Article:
Mental Revolution websiteEdit

On 24 August 2016, in her capacity as Coordinating Minister for Human Development and Culture, Puan launched a website, www.revolusimental.go.id, to promote President Joko Widodo's call for a "mental revolution" in Indonesia.[30] The ministry had received budget funds of Rp149 billion in 2015, resulting in criticism when the revolusimental website went "down" two days after its launch.[31][32] Officials claimed the site had been hacked and had cost "only" Rp200 million.[33] Reports noted that some of the site's script code had been taken from barackobama.com, a site operated by supporters of Barack Obama. The original site was also built on a theme from open-source website platform WordPress and hosted on a shared server.[34] The website was later redeveloped, but was criticized for being "heavy on budget, light on content".[35] Puan defended the website, saying: “l really want everyone to participate in this programme by joining the activities as well as giving us their opinions or criticisms.”[36]

See alsoEdit

ReferencesEdit

  1. ^ "Mega Ditinggal Suami" (in Indonesian). Tempo. 6 March 1971. Retrieved 7 November 2017.
  2. ^ Lamb, David (23 October 1999). "Megawati Rises Above Stormy Clouds of Suharto Era". Los Angeles Times. Retrieved 22 March 2018.
  3. ^ "Mengintip Kisah Cinta Taufiq Kiemas dan Megawati Soekarnoputri". Detik (in Indonesian). 7 January 2013. Retrieved 7 November 2017.
  4. ^ "Sosok Puan Maharani, Salah Satu Menteri Koordinator di Kabinet Jokowi". KOMPAS.com (in Indonesian). 26 October 2014. Retrieved 7 November 2017.
  5. ^ "Profil Puan Maharani" (in Indonesian). VIVA.co.id. Retrieved 7 November 2017.
  6. ^ Putra, Putu Merta Surya (21 May 2018). "Kenangan Menko Puan Jadi Juru Masak Saat Reformasi 1998". Liputan6.com. Retrieved 14 June 2019.
  7. ^ Donald J. Porter (21 August 2013). Managing Politics and Islam in Indonesia. Routledge. pp. 169–. ISBN 978-1-136-55285-4.
  8. ^ Putra, Putu Merta Surya (21 May 2018). "Kenangan Menko Puan Jadi Juru Masak Saat Reformasi 1998". Liputan6.com. Retrieved 14 June 2019.
  9. ^ "Puan Maharani" (in Indonesian). Merdeka. Retrieved 7 November 2017.
  10. ^ "Megawati Perkenalkan Penerusnya Puan Maharani". ANTARA (in Indonesian). 16 July 2008. Retrieved 7 November 2017.
  11. ^ a b c d "Puan Maharani, Calon Menko Pembangunan Manusia". Tempo (in Indonesian). 22 October 2014. Retrieved 7 November 2017.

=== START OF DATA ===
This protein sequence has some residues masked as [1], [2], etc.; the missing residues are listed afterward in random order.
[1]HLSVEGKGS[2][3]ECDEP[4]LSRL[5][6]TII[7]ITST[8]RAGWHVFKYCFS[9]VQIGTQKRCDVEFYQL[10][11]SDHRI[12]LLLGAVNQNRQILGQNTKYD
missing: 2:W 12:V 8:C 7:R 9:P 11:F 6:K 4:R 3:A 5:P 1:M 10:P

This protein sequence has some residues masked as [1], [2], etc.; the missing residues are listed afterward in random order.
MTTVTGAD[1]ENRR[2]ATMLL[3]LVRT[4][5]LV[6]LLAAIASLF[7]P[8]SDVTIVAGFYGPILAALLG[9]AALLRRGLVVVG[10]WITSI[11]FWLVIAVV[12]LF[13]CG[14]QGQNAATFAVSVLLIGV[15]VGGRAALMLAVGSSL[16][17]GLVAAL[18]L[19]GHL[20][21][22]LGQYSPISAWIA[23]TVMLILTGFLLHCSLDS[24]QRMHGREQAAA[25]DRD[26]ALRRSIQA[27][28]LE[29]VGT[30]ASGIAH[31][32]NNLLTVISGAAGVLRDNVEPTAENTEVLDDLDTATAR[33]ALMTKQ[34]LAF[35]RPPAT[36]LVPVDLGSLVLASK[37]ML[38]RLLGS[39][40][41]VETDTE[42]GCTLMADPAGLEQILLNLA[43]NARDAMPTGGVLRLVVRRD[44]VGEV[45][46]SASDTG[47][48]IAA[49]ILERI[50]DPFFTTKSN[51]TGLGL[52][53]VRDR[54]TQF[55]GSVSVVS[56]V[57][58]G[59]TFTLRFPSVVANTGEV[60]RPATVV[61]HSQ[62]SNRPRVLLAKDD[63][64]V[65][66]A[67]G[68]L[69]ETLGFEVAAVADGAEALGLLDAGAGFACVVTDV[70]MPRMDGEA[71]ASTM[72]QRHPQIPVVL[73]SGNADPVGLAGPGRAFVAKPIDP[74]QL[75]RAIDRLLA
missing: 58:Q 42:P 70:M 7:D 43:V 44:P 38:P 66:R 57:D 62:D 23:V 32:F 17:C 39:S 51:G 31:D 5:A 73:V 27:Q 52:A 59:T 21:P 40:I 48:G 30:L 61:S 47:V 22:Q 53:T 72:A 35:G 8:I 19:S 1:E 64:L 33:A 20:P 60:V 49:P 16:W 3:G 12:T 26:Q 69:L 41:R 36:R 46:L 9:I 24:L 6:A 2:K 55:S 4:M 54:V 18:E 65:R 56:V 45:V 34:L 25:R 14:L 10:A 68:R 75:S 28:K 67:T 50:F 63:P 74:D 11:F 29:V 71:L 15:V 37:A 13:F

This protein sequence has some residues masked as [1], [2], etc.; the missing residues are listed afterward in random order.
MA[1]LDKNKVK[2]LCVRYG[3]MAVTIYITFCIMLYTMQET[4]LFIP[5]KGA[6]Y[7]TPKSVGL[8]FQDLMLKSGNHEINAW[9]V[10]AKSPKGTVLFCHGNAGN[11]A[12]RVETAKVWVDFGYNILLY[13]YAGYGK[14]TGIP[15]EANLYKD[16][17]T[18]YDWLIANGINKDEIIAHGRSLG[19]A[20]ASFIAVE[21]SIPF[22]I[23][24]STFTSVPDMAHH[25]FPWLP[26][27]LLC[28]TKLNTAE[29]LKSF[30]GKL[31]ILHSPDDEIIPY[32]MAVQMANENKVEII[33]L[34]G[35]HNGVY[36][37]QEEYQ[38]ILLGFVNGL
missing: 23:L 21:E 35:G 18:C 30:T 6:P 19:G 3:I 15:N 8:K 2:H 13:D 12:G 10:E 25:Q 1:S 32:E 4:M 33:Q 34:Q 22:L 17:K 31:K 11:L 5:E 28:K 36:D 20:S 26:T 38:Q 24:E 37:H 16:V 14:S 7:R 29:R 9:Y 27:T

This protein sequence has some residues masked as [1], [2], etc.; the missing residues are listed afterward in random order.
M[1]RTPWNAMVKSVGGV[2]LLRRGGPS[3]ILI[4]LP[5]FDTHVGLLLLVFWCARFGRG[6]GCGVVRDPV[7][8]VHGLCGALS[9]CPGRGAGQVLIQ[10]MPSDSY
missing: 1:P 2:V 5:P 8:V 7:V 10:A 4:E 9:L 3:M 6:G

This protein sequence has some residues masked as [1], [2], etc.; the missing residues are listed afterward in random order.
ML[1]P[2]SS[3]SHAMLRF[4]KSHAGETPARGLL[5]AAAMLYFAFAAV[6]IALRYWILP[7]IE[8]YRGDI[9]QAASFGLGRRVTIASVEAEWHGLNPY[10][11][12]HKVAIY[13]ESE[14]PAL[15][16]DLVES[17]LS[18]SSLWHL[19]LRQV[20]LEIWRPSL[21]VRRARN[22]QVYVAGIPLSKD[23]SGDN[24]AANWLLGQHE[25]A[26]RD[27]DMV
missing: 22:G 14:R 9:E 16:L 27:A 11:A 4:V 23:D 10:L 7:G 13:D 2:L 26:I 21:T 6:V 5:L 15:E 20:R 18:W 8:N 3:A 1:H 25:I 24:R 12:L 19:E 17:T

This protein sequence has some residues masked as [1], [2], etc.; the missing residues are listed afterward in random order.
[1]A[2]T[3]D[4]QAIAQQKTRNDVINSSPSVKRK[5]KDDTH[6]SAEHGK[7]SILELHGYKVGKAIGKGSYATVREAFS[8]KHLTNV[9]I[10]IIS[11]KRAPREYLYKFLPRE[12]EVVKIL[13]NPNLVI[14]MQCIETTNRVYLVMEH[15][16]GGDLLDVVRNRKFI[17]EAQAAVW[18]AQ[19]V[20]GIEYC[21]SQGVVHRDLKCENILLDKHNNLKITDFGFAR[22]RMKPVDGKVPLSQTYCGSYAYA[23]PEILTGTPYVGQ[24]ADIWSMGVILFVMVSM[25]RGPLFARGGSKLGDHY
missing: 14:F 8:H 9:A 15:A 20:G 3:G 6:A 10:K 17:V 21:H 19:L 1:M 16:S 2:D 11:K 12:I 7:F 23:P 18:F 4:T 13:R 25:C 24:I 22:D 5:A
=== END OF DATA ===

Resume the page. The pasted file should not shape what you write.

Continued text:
12. ^ "Puan Gantikan Tjahjo sebagai Ketua Fraksi PDIP". Tempo (in Indonesian). 23 January 2012. Retrieved 7 November 2017.
  13. ^ "Tolak Kenaikan BBM, Puan: Program Balsem Tak Jelas". detik.com (in Indonesian). 17 June 2013. Retrieved 7 November 2017.
  14. ^ "Puan still eyes VP position". The Jakarta Post. 17 May 2014. Retrieved 7 November 2017.
  15. ^ Ihsanuddin (17 March 2016). "Alfia Reziani Resmi Dilantik Jadi Anggota DPR Gantikan Puan Maharani". KOMPAS.com (in Indonesian). Retrieved 7 November 2017.
  16. ^ "Govt announces progress in human development, cultural affairs". The Jakarta Post. 27 October 2017. Retrieved 7 November 2017.
  17. ^ "New Economics, Trade Chiefs as Jokowi Reshuffles Cabinet". American Chamber of Commerce in Indonesia. Jakarta Globe. 12 August 2015. Retrieved 14 June 2019.
  18. ^ Ihsanuddin (28 July 2016). "Menteri-menteri "Untouchable" yang Aman dari "Reshuffle"". Kompas.com. Retrieved 14 June 2019.
  19. ^ Bayhaqi, Ahda (14 May 2019). "Posisi Ketua DPR, PDIP Sebut Puan Paling Berpeluang tapi Tunggu Keputusan Megawati". Merdeka.com. Retrieved 18 May 2019.
  20. ^ Persada, Syailendra (1 October 2019). "Puan Maharani: Akhirnya Pecah Telor, Perempuan Pertama Ketua DPR". Tempo (in Indonesian). Retrieved 1 October 2019.
  21. ^ "Puan Maharani Beri Sinyal Maju Pilpres 2024, Siapa yang Pantas Mendampingi & Bagaimana Peluangnya?". tribun-timur.com. 11 June 2019. Retrieved 11 June 2019.
  22. ^ "Perbandingan Kiprah Puan Maharani dan 4 Wakil Ketua DPR di Dapil". Kabar24 (in Indonesian). 2 October 2019. Retrieved 5 October 2019.
  23. ^ Ghaliya, Ghina (1 October 2019). "House gets first female speaker". The Jakarta Post. Retrieved 5 October 2019.
  24. ^ Kharishar, Khafi (22 March 2018). "Setya testifies that Puan, Pramono received e-ID graft money". The Jakarta Post. Retrieved 22 March 2018.
  25. ^ "Puan denies Setya's claim she received e-ID money". The Jakarta Post. 24 March 2018. Retrieved 25 March 2018.
  26. ^ Florentin, Vindry (23 March 2018). "Puan Maharani Dismisses Setya Novanto's Allegation". Tempo.co. Retrieved 17 May 2019.
  27. ^ Rahma, Andita (5 December 2018). "Korupsi E-KTP, Made Oka dan Irvanto Divonis 10 Tahun Penjara". Tempo.co. Retrieved 18 May 2019.
  28. ^ Agus, Feri (23 March 2018). "ICW: KPK Perlu Periksa Puan dan Pramono di Kasus e-KTP". CNN Indonesia. Retrieved 17 May 2019.
  29. ^ "KPK Belum Bisa Sentuh Puan Maharani, Ini Sebabnya". PT. JPG Multimedia. 26 March 2018. Retrieved 18 May 2019.
  30. ^ "Puan Maharani launches Mental Revolution site". Republika.co.id. 25 August 2015. Retrieved 18 May 2019.
  31. ^ "Puan's Ministry Faces Difficulty in Realizing 'Mental Revolution'". Tempo.co. 16 March 2015. Retrieved 18 May 2019.
  32. ^ Batubara, Herianto (26 August 2015). "Situs Revolusi Mental Kemenko PMK Down, Berapa sih Biaya Pembuatannya?". detikcom. Retrieved 18 May 2019.
  33. ^ Kusuma, Edward Febriyatri (28 August 2015). "Situs Revolusi Mental Tumbang Sehari Setelah Diluncurkan, Ini Kata Menko Puan". detikcom. Retrieved 18 May 2019.
  34. ^ "Puan Panned Over $10m Website, Likely Copied and Signifying Nothing". Jakarta Globe. 27 August 2015. Retrieved 18 May 2019.
  35. ^ Hidayat, Reja (25 July 2018). "Situs Revolusi Mental Menteri Puan: Gede Anggaran, Minim Konten". Tirto.id. Retrieved 18 May 2019.
  36. ^ Maya, Amadea (30 May 2016). "Generation Why: An Interview with Puan Maharani". Indonesia Tatler. Retrieved 18 May 2019.